Citing Monopoly Over Ticketing Industry – One America News Network

In this photo illustration, A ticketmaster website is shown on a computer screen on November 18, 2022 in Miami, Florida. The Justice Department is reportedly investigating the parent company of Ticketmaster for possible antitrust violations, this follows the news that Taylor Swift concert ticket sales overwhelmed the Ticketmaster system.(Photo illustration by Joe Raedle/Getty Images)
(Photo illustration by Joe Raedle/Getty Images)

OAN’s Brooke Mallory
Thursday, May 23, 2024

UPDATE 10:56 a.m.: The Department of Justice has finally filed its 128-page civil lawsuit involving both Ticketmaster and Live Nation.


“We allege that Live Nation has illegally monopolized markets across the live concert industry in the United States for far too long. It is time to break it up. The American people are ready for it,” said Attorney General Merrick Garland.

The entertainment giant was accused in a federal lawsuit filed with the support of 29 states and the District of Columbia for stifling innovation in the sector by creating a “self-reinforcing ‘flywheel,’” whereby it leveraged its numerous business components to gather all concert-related revenues.

11:00 a.m.: The complaint claims that this flywheel enables the business to collect fees to clients, then utilize that revenue to draw in big names and sign them to lengthier contracts so that more tickets can be sold.

Model of Live Nation Business Model (Photo via: Department Of Justice)

“Live Nation’s monopoly, and the anticompetitive conduct that protects and maintains its monopoly, strikes a chord precisely because the industry at stake is one that has for generations inspired, entertained, and challenged Americans,” the complaint stated. “Conduct that subverts competition here not only harms the structure of the live music industry and the countless people that work in that industry, but also damages the foundation of creative expression and art that lies at the heart of our personal, social, and political lives.”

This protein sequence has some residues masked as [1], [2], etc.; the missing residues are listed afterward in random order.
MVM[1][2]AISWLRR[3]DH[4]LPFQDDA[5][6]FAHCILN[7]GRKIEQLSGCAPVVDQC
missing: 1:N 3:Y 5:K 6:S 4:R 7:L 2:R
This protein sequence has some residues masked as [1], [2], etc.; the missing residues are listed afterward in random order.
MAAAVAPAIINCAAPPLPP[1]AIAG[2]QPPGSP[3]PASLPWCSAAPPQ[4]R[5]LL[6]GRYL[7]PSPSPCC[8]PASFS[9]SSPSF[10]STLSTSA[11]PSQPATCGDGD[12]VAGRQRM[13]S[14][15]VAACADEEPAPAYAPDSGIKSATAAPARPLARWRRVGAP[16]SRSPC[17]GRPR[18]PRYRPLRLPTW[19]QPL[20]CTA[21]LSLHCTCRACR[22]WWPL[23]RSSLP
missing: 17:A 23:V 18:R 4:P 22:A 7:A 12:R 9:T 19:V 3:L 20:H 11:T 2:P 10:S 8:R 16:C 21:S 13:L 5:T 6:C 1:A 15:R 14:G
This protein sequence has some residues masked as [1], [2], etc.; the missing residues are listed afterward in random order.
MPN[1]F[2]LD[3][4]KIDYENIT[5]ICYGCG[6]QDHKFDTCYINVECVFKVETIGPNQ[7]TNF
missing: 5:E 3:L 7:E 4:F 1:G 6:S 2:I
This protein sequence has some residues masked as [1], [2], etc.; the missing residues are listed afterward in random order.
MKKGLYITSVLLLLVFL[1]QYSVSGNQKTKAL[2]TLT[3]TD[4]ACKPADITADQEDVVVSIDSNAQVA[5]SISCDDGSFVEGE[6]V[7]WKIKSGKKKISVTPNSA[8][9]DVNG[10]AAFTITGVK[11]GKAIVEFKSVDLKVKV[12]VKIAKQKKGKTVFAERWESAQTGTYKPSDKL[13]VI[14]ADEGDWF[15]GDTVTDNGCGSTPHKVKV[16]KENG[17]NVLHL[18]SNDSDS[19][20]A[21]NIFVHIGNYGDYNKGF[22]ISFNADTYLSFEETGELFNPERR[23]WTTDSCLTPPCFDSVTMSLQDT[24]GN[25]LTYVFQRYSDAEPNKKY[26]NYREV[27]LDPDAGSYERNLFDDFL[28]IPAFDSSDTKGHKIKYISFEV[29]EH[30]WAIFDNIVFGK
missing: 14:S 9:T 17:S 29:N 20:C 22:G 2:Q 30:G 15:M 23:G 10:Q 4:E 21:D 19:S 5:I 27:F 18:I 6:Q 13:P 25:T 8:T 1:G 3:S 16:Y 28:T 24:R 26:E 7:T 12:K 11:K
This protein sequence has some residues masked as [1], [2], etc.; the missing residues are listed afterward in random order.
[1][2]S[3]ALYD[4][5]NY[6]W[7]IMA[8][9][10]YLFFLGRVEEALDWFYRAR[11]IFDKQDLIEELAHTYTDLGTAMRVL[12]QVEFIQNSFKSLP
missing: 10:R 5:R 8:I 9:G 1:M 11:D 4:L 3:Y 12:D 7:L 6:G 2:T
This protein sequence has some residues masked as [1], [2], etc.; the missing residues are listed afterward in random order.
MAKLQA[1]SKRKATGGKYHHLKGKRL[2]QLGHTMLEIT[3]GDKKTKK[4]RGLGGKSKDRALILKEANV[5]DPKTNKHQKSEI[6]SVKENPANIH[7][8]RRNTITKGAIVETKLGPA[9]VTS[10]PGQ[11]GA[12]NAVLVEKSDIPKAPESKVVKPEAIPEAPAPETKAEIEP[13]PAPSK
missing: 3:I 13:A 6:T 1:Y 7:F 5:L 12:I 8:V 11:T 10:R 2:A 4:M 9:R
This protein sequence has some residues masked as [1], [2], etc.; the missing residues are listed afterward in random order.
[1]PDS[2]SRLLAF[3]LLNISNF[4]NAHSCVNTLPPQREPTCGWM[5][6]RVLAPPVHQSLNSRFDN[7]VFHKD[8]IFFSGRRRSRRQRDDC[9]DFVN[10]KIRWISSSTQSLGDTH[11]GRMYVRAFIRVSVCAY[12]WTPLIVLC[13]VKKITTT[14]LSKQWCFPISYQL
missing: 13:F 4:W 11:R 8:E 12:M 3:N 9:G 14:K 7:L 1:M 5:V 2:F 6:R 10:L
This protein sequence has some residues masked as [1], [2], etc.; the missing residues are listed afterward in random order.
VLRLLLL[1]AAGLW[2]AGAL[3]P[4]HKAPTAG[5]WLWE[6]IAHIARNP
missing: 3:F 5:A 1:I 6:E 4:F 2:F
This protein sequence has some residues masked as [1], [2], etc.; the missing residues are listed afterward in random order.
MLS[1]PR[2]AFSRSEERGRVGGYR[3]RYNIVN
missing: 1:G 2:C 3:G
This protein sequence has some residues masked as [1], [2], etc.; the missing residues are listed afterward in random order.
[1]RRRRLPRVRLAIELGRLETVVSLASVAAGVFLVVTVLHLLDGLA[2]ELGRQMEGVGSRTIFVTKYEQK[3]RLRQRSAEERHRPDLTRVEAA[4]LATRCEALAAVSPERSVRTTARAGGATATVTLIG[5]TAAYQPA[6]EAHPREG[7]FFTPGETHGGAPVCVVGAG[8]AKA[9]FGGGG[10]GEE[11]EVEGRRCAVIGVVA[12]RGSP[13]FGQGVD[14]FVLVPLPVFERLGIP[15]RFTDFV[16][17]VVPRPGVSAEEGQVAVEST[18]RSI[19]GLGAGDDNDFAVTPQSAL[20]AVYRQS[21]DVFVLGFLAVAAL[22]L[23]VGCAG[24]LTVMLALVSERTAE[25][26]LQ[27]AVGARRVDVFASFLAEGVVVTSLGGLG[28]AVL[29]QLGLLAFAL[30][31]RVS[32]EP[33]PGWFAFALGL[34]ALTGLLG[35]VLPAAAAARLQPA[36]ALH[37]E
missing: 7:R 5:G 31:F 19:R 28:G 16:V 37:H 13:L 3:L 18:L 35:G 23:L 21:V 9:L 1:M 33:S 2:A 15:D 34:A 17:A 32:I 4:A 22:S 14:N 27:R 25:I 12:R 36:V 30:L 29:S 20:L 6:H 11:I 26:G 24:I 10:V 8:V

Original April 17th article:

As early as next month, the Department of Justice intends to launch a significant antitrust action against Live Nation, the parent company of Ticketmaster, according to a report.

The Wall Street Journal first published the story on Monday and cited individuals familiar with the situation. The lawsuit will accuse the nation’s largest concert producer of using its position of dominance to undercut competitors.

However, the site refrained from reporting on the precise accusations that will be made in the lawsuit. 

The New York Times previously reported that in 2022, when Taylor Swift fans were attempting to purchase pre-sale tickets for her “Eras Tour,” Ticketmaster crashed, prompting the DOJ to launch an investigation into whether Live Nation maintains a monopoly on the industry.

In 2010, when the Justice Department approved the merger of Live Nation and Ticketmaster, officials pledged to increase competition in the ticketing industry.

The concert promoter Live Nation, which at the time owned or operated around 135 significant concert venues worldwide, was accused by critics at the time of pushing these venues into solely using its new ticketing arm, which would increase ticket prices for customers rather than decrease them, according to the Journal.

Later, antitrust authorities revised the 2010 settlement to include an anti-retaliation clause that would subject Live Nation to a $1 million penalty each time it threatened to withhold shows if a venue sold tickets through a company other than Ticketmaster. The 2010 deal’s terms were originally scheduled to expire in 2019, but they were extended to 2025.

“Ticketmaster has more competition today than it has ever had, and the deal terms with venues show it has nothing close to monopoly power,” a Ticketmaster spokesperson told reporters. 

Live Nation’s head of corporate affairs, Dan Wall, refuted monopoly claims by stating that “teams and artists set the prices for tickets” in an essay posted on the company website last month. The only thing Ticketmaster and other “primary ticketing companies” do, according to him, is offer “the technology and services that venues need to manage and market shows, sell tickets, and validate tickets for entry.”

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Brooke Mallory
Author: Brooke Mallory

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